Drifting and striding, in Hollywood and elsewhere, with Geoff Nicholson - author of The Lost Art of Walking, and Walking in Ruins withcholson, author of Toff Nidrifting and stomping withcholson, author of The Lost Art of Walking, considers the narrower and wider shores of obsessive pedestrianism.

Thursday, April 14, 2016


I’ve been reading Susie Harries’ book Nikolaus Pevsner: The Life – it’s dead good.  Of course, the books in Pevsner’s Buildings of England contain “perambulations,” self-guided routes that enable you to walk round a place and look at the architecture Pevsner found worthy of attention.  So it’s no surprise to anybody that he was a great walker.

Even so I was quite tickled by the above photograph in the book, which is captioned,  “The Professor in Mufti: Pevsner with Lola and two of their grandchildren on holiday in the Tyrol, 1961.  In Who’s Who he listed his recreation as ‘twelve-mile walks’.”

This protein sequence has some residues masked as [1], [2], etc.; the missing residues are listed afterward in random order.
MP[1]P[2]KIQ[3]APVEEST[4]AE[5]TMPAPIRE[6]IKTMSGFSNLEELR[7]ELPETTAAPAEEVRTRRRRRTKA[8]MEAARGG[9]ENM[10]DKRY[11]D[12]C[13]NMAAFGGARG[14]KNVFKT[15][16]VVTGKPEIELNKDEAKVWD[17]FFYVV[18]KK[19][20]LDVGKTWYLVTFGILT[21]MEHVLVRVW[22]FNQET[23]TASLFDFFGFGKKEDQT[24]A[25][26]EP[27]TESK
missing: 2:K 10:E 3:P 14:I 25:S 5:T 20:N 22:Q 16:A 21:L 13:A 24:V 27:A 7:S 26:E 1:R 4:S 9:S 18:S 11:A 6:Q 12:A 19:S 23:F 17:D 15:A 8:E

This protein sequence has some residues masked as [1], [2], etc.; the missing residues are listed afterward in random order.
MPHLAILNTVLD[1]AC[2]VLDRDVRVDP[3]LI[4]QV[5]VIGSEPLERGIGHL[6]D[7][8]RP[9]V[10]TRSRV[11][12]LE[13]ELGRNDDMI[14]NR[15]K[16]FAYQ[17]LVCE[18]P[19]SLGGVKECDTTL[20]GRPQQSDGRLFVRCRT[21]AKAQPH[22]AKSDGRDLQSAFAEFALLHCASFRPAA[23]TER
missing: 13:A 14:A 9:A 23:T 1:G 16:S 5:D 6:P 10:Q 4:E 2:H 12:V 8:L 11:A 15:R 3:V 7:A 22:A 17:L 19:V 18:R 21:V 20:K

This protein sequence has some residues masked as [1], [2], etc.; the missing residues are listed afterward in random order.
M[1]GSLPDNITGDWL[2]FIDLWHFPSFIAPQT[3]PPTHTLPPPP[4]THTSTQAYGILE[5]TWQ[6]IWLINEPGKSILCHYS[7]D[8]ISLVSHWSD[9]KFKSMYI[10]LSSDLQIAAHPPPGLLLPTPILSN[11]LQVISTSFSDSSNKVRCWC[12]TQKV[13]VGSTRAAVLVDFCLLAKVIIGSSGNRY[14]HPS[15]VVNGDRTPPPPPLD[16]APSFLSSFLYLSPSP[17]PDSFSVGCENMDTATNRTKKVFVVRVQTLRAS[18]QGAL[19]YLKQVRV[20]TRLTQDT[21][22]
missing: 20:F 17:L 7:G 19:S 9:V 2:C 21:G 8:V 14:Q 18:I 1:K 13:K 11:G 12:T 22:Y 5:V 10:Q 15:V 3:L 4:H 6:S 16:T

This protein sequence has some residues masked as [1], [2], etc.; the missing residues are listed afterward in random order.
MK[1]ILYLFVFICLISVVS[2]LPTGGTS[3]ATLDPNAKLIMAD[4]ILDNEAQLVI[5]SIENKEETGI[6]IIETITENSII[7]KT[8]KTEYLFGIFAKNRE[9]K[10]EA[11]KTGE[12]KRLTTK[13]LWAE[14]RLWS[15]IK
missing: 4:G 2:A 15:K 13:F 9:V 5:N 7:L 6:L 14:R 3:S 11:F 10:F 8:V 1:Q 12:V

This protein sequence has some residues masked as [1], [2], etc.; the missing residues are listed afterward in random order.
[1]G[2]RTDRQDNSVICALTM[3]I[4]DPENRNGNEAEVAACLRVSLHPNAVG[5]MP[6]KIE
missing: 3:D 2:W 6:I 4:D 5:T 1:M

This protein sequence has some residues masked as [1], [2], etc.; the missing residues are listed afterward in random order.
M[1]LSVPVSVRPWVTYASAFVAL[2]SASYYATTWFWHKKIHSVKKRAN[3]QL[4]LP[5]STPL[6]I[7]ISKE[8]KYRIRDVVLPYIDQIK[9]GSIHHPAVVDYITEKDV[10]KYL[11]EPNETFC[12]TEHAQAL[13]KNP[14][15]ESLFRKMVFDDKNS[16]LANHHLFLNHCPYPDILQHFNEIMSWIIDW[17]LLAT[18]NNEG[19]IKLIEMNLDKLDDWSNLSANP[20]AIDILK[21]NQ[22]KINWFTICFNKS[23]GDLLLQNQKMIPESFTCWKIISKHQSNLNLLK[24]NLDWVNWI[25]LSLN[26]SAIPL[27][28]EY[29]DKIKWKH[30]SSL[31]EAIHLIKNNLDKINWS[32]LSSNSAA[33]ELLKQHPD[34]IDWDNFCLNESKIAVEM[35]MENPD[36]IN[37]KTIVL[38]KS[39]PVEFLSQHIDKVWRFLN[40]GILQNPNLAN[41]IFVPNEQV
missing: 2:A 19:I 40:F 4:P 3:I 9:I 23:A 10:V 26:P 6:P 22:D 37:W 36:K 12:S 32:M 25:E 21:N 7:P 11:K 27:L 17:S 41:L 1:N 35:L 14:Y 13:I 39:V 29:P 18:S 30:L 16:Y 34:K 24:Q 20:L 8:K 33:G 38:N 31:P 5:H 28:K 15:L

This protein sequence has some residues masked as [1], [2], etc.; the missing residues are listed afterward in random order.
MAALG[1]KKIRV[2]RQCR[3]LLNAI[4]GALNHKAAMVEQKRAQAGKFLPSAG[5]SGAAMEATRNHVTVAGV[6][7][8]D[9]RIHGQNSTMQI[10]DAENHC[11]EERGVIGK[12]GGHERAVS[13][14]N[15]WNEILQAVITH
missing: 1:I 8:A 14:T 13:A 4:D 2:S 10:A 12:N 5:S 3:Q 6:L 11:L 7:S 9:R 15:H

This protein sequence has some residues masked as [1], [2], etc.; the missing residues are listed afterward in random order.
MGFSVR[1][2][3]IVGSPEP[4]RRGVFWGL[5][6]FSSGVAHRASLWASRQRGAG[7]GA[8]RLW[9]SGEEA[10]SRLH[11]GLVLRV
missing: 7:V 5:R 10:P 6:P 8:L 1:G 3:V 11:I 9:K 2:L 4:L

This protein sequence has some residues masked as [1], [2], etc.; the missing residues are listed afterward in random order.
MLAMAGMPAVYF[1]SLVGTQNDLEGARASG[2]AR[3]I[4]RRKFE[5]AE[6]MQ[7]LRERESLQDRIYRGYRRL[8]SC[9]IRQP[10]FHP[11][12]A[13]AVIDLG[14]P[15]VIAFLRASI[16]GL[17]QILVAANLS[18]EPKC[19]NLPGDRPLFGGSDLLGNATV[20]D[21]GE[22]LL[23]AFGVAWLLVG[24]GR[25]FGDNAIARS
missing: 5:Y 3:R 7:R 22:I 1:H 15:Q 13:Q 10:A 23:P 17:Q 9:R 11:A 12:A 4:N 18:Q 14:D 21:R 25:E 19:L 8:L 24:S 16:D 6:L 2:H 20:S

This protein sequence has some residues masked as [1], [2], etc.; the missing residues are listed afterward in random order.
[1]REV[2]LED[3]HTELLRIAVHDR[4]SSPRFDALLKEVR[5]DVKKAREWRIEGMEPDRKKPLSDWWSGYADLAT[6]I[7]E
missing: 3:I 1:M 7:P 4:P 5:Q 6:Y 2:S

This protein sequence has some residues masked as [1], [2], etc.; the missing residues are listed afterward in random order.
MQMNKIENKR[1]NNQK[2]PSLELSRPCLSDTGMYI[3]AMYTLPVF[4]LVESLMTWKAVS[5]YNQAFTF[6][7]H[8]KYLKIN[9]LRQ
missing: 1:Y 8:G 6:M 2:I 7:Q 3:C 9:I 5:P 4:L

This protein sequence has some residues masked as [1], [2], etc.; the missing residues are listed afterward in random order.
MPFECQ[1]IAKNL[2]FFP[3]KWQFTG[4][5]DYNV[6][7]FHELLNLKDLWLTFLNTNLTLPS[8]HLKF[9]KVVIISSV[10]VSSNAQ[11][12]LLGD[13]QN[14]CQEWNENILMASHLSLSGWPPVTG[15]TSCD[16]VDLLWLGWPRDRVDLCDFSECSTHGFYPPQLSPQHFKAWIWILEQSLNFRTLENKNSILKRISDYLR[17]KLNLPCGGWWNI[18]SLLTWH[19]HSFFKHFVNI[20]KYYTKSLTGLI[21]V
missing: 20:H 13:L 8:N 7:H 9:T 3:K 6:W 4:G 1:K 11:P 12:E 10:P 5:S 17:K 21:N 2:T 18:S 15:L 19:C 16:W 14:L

When Pevsner first wrote about the buildings of London he divided the place into two volumes, one for Westminster and the City, and one for the rest.  This caused some amusing consternation among the staff at Penguin.  Editor Alan Glover (who according to Harries and other sources had once worked as a tattooed man in a circus) wrote, “I can only say that if I were walking from Charing Cross to the Bank making a rapid study of architecture I should be a bit disturbed at having to carry one fat volume in my right-hand trousers pocket and another fat volume in my left, and as you may have observed I am not over-particular about the set of my trousers.”

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